One of the primary desires of financial professionals is to differentiate themselves. To prospects, we all sound the same – we have a process, we care about clients etc… Yet there are a few things advisors can do to truly differentiate themselves and in a way that clients and prospects perceive. We discuss niche markets, websites and coaching.
In order to solve something, you first must identify what is causing the problem. The problem with investors is that they are their own worst enemies. Why? This presentation goes into detail about underlying drivers of financial decisions, and shares specific ways financial professionals can help improve investor behavior.
Prepares advisors to evolve their role into being a financial and behavioral coach to clients. Three specific coaching topics are discussed with specific and immediate application ideas. A five question communication assessment is introduced as well as a discussion on how to effectively communicate with various types of clients.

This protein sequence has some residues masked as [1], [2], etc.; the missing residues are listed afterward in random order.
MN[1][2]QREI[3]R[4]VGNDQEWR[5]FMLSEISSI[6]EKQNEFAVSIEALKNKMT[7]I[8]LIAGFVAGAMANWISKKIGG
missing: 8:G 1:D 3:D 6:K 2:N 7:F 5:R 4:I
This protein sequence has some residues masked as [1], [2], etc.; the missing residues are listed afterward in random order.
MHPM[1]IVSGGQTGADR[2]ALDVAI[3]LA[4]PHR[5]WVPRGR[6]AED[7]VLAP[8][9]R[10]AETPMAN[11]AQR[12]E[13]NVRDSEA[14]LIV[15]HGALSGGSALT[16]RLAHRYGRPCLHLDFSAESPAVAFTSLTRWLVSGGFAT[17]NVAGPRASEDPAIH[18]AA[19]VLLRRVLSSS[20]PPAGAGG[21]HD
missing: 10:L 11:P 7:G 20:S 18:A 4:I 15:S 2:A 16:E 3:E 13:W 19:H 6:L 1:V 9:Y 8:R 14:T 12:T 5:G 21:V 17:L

One of the greatest challenges for financial professionals is not designing the plan or identifying the correct recommendation. It is about keeping their clients from abandoning that plan. There are lots of distractions; lots of temptations for investors to act based on short-term stimuli. This presentation discusses specific strategies that professionals incorporate into the plan/strategy to improve investor adherence.
The meeting we all try to avoid, but occasionally occurs. The client is upset and letting us know about it. How do we respond? How can we make the most of the situation? How can we maintain our professionalism? We discuss ways to help upset clients know that “you get it”, empathize with them and work toward shifting the meeting to become both positive and productive.
Presented on behalf of financial advisors to their clients/prospects. Uses interactive and fun games to demonstrate how our brain takes shortcuts and how they often influence poor financial decisions. Provides specific steps to encourage a more thoughtful approach to decisions.